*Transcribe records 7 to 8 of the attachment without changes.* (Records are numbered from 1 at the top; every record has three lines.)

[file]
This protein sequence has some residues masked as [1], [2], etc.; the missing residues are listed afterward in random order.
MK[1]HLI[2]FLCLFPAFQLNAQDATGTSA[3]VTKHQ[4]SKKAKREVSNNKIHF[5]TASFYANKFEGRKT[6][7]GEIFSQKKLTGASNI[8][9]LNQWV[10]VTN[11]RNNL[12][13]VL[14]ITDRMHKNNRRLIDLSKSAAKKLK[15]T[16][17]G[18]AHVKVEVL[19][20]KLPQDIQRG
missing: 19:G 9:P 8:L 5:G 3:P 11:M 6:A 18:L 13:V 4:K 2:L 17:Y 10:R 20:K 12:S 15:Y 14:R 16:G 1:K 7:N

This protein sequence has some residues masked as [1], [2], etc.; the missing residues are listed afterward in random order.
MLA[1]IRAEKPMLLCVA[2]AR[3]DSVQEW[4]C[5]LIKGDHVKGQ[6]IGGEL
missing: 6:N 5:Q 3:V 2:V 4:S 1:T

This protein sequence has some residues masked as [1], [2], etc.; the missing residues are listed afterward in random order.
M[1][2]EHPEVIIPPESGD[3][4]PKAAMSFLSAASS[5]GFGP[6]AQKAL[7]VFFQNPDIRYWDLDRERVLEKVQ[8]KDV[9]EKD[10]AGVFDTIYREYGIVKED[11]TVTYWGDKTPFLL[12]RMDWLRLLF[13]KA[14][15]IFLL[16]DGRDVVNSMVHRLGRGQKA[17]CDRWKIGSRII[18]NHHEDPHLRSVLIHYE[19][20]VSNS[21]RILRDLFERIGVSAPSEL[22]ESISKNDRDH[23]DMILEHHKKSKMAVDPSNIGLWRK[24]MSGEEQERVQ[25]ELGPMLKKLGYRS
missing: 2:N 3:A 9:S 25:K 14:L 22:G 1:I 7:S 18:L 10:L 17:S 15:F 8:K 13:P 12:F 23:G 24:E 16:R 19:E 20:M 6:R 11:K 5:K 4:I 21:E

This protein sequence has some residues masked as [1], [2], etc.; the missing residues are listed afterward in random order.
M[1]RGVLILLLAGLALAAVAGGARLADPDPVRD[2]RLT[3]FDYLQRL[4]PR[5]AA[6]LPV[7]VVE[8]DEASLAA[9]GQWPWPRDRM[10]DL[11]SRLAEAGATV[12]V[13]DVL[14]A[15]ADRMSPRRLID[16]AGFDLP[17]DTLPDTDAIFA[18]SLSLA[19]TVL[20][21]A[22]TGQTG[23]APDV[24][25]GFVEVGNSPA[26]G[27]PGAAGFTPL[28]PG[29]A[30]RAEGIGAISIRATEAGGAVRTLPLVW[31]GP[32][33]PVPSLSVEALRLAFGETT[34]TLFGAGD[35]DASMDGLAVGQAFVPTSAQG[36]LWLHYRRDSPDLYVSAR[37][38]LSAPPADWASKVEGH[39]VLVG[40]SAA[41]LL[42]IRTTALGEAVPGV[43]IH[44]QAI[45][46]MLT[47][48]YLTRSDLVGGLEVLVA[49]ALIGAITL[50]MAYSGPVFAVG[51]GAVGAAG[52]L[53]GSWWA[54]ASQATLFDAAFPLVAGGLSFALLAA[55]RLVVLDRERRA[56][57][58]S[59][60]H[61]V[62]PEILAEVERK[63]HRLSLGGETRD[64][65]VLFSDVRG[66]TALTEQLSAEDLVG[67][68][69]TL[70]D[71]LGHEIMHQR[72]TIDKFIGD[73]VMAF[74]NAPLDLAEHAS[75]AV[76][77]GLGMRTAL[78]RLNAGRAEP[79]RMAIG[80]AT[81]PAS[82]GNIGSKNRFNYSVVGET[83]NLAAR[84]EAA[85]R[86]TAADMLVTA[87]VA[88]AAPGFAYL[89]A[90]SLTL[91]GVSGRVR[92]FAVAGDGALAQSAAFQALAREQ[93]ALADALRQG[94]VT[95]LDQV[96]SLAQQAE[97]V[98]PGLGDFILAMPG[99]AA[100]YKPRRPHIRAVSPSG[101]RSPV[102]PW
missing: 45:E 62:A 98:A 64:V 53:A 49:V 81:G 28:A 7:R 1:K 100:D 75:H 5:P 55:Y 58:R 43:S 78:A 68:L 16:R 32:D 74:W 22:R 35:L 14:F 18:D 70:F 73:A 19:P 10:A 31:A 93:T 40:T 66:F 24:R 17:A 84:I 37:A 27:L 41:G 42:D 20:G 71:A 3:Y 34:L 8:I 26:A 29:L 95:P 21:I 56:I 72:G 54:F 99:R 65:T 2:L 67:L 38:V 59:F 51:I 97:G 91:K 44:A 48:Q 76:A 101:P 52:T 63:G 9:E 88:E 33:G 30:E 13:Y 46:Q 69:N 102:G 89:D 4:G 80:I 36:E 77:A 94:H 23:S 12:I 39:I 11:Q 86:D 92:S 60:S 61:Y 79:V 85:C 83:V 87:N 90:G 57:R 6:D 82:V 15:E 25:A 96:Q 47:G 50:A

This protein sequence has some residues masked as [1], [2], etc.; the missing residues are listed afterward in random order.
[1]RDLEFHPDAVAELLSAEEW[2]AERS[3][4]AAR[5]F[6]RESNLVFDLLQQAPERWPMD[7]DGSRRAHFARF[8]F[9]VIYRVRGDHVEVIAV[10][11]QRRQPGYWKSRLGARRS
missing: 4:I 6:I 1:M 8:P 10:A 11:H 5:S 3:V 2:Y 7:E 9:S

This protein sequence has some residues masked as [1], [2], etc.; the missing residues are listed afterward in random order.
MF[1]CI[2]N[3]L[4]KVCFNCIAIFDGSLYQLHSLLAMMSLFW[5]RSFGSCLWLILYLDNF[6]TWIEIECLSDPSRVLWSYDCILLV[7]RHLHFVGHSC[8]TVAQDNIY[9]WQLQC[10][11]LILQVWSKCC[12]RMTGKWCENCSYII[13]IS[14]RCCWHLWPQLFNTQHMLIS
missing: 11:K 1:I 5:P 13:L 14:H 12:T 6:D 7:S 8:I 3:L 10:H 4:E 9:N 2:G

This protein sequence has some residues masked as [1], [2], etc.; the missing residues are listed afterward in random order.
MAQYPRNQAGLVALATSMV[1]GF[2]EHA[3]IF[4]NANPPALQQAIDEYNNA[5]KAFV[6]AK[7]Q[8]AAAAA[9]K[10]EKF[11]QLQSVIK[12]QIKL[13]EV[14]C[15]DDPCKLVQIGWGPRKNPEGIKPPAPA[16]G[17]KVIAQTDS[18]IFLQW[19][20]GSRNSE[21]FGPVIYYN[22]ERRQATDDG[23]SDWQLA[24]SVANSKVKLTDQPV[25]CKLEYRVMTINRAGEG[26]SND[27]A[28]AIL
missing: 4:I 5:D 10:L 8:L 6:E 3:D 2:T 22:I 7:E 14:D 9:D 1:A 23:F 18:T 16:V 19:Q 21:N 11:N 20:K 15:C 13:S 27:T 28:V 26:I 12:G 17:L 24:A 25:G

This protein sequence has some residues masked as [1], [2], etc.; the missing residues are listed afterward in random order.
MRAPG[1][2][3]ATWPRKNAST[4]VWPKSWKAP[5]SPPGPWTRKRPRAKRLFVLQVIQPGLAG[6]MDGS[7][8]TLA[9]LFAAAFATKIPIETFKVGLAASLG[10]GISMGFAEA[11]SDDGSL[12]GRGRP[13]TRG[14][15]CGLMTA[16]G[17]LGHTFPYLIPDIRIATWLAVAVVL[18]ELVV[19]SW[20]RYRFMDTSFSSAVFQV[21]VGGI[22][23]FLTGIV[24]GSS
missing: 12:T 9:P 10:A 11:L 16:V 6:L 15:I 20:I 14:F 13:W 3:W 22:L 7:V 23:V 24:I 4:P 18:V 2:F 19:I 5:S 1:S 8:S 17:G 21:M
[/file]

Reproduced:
This protein sequence has some residues masked as [1], [2], etc.; the missing residues are listed afterward in random order.
MAQYPRNQAGLVALATSMV[1]GF[2]EHA[3]IF[4]NANPPALQQAIDEYNNA[5]KAFV[6]AK[7]Q[8]AAAAA[9]K[10]EKF[11]QLQSVIK[12]QIKL[13]EV[14]C[15]DDPCKLVQIGWGPRKNPEGIKPPAPA[16]G[17]KVIAQTDS[18]IFLQW[19][20]GSRNSE[21]FGPVIYYN[22]ERRQATDDG[23]SDWQLA[24]SVANSKVKLTDQPV[25]CKLEYRVMTINRAGEG[26]SND[27]A[28]AIL
missing: 4:I 5:D 10:L 8:L 6:E 3:D 2:T 22:I 7:E 14:D 9:D 1:A 23:F 18:T 16:V 19:Q 21:N 11:N 20:K 15:C 13:S 27:T 28:V 26:I 12:G 17:L 24:A 25:G

This protein sequence has some residues masked as [1], [2], etc.; the missing residues are listed afterward in random order.
MRAPG[1][2][3]ATWPRKNAST[4]VWPKSWKAP[5]SPPGPWTRKRPRAKRLFVLQVIQPGLAG[6]MDGS[7][8]TLA[9]LFAAAFATKIPIETFKVGLAASLG[10]GISMGFAEA[11]SDDGSL[12]GRGRP[13]TRG[14][15]CGLMTA[16]G[17]LGHTFPYLIPDIRIATWLAVAVVL[18]ELVV[19]SW[20]RYRFMDTSFSSAVFQV[21]VGGI[22][23]FLTGIV[24]GSS
missing: 12:T 9:P 10:A 11:L 16:V 6:L 15:I 20:I 14:F 13:W 3:W 22:L 7:V 23:V 24:I 4:P 18:V 2:F 19:I 5:S 1:S 8:S 17:G 21:M